Under The Bonnet: How Springs Work in Your Car
We know that springs have a multitude of uses, many of which we take for granted and are even unaware of. However, at European Springs, we have been drawing attention to the many uses of these springs, highlighting just how essential they are in our everyday lives. We have already discussed the use of springs in industries such as robotics, rail, health and much more. This time, we will take a look at the use of springs in cars and how they work.
Within the car, springs are most commonly used in the suspension system. However, over the years, a number of different types of spring have been utilised to provide a smooth driving experience.
You may find leaf springs being used in older cars and vehicles. This spring works through the use of multiple layers of curved metal. When force is applied to the leaf spring, the layers compact together and straighten out, giving a suspension effect.
In newer cars, you are more likely to find compression springs which are placed over suspension struts. When force is applied to the compression spring, the coil compresses before bouncing back. This action absorbs the shock from driving, providing effective suspension for a vehicle.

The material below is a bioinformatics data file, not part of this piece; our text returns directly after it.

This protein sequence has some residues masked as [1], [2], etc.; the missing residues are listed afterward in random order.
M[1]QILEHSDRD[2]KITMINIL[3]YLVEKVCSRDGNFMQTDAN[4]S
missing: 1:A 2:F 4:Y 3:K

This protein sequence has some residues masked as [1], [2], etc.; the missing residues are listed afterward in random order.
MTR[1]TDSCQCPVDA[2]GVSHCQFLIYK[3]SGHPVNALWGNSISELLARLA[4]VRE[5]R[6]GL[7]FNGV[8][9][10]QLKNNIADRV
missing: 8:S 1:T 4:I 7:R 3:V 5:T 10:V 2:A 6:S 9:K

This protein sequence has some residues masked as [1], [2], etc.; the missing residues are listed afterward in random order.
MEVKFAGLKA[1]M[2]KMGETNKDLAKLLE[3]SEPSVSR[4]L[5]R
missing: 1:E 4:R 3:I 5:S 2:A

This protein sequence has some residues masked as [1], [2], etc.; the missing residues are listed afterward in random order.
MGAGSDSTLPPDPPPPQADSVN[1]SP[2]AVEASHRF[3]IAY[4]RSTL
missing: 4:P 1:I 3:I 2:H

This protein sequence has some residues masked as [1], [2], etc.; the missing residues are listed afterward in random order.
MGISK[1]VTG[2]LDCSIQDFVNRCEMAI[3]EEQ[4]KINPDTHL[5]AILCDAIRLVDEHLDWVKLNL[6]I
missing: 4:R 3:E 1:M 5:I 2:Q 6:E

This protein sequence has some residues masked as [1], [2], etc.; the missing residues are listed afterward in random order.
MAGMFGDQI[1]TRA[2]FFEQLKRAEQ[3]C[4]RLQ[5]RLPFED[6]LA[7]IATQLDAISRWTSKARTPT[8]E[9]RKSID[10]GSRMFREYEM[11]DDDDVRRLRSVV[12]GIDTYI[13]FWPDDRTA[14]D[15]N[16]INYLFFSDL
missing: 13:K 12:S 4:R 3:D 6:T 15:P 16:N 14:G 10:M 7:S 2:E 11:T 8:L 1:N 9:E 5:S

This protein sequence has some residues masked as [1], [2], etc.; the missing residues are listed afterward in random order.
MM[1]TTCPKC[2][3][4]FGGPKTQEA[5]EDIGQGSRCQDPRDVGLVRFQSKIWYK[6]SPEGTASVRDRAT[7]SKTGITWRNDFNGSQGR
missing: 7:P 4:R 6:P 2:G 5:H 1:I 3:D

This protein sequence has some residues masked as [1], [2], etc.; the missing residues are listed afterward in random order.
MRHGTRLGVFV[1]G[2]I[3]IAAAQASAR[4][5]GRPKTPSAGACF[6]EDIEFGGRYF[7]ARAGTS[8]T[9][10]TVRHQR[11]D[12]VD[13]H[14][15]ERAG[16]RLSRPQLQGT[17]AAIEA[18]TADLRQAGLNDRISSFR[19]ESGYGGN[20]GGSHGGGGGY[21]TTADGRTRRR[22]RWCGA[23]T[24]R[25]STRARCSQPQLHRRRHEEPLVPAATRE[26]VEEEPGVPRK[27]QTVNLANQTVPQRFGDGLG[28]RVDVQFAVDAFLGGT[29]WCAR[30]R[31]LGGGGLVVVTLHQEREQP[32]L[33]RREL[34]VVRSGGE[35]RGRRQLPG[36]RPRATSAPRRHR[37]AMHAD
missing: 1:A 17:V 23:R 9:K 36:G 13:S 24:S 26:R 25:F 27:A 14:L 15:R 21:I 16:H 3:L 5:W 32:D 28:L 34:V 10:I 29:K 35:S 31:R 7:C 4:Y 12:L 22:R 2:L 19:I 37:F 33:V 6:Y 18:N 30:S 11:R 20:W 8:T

In modern cars, it is essential that electrical connections are maintained. The problem is, that with countless moving parts, maintaining an electrical connection between them can be challenging. This is where the clock spring comes in.
A clock spring is used between the steering wheel and the steering column, acting as an electrical conductor between the steering wheel and the devices that require a connection, such as the airbags and the horn. This means that the steering wheel can continue to turn without losing the electrical connection with these elements.
It is essential that all parts and mechanisms work together to ensure the safe and smooth running of a car, and the brakes are one of the most important parts to the safety of the vehicle.
Drum brakes are often found on the back wheels of a vehicle and work by releasing brake fluid into the wheel cylinder which then forces the brake shoes down onto the brake drum, applying enough fiction to bring the vehicle to a stop. Once you take your foot off the brake, you expect the wheels to be released, however, this would not be possible without the return springs. These small springs pull the brake shoes back into their original position, allowing the vehicle to continue its journey.
There are a huge number of uses for springs in your car which you may never have been aware of. These springs should be of the highest quality in order to maintain safety and efficiency.
At European Springs, we know just how important this quality is, which is why we endeavour to only produce the best springs, pressings and wire forms for our clients. For more information, please don’t hesitate to get in touch with a member of our team who will be more than happy to help.
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